In an attempt to encourage use of little-used local waterways, Jim Bergquist of Crow Wing Kayaks and Wind, Water & Wheels, both of Crosslake, started a club to bring together paddling enthusiasts.
“I started it because I wanted to get people interested in being on the water and paddling,” Bergquist said. “I thought, what better way. We just opened it up to anybody and everybody. The only requirement is to have an email address to put them on the list. If you have something you want to float on, fine. If not, we have a special discount. We take care of the shuttling and I think we’ve had all the way from two to 25 people join us at a time. I think we have 70 names now on our email list.”
Crow Wing Paddlers has been meeting during the summer months for the past three years for outdoor fun on the water. During spring and fall months it is common to see the group paddling the Pine River.
“The bad thing about the river is it fluctuates so much,” Bergquist said. “If I send out a date and we are going to do it on the river, I have to check out the river. We’ve had it too high and too low. It just isn’t safe to do. We’ve done area lakes too around here. As far as the river goes, we try and do a variety of different paddles, some a little longer or harder. Some that are more family oriented so kids can go along. At least on the river, I know it well enough I can tell people what to expect on the river.”
During the summer months when water levels may be down, they take to the lakes. This year they are expanding their repertoire.
“We are going to do one fishing trip this year, and have our buddy, Angler Pat, who has fished from a kayak for years and has his own club. He will take us out to a lake and then there are several people in the club that fish and have done that for years. I thought we would get whoever is interested and do it. He’s going to pick a lake out and do that (in June).”
Other specialty trips are in the making with Bergquist reaching out to wild food instructors, camping enthusiasts and local history experts.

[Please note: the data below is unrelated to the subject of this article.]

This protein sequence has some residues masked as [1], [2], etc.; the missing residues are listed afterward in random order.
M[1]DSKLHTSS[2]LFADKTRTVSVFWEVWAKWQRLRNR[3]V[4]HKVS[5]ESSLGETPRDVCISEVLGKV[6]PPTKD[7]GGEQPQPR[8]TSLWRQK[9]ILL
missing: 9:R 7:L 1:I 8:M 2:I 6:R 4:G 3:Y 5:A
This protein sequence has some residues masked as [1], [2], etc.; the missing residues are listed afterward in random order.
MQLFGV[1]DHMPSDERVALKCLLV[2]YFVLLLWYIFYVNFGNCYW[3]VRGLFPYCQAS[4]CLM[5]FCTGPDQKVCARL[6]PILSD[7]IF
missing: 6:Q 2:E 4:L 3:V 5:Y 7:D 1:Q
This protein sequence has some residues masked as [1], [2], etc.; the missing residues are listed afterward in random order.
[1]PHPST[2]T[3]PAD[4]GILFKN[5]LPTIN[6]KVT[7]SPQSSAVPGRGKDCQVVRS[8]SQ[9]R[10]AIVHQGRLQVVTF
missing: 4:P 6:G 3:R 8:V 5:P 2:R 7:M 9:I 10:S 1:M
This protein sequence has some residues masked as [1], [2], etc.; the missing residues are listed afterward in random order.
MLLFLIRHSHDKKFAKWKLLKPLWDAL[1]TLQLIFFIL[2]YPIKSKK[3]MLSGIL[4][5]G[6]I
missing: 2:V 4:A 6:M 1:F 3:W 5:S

“I thought about having someone tell us the history of the river,” Bergquist said. “I did end up talking to some guys that were in their 80s with the historical society in Crosslake.”
The group is only limited by the interests of its members.
“We are always looking for new ideas,” Bergquist said. “We might even travel.”
The club is all about cultivating a paddling group, and it has brought together locals as well as visitors, such as Gail Arne from New Brighton who learned about the club while renting a kayak.
“I joined to get to know where to kayak in the area and meet others who had that interest,” Arne said in an email message. “It’s a very nice group of people. Fun and safer to go together with someone knowledgeable about the rivers, lakes and learn kayaking skills as well.”
The Pine River down river from the Crosslake rock dam is one of Bergquist’s favorite trips, but Arne preferred a trip on the Cuyuna mine pit lakes. Bergquist’s favorite part of kayaking is the animals.
“I’d say seeing the wildlife is the highlight,” Bergquist said. “We’ve seen pelicans from the city of Pine River down. South of Crosslake we’ve seen a lot of eagles. We’ve seen otters, that kind of stuff. Just being out and not having people. For the years we’ve been doing this, I bet we’ve only run into half a dozen people other than our group. The Pine River is not utilized at all, which is nice and gives us an opportunity to promote it too.”
The group meets approximately 10 times during the summer, with two meeting dates scheduled each month. One date is mid-week while the other is during the weekend so locals have the option of kayaking during quiet evenings before tourists show up for the weekend. Trips last approximately 2-3 hours. Participants can bring their own watercrafts, or rent kayaks from Bergquist for $20. Bergquist also provides a shuttle to and from kayak locations at no extra cost.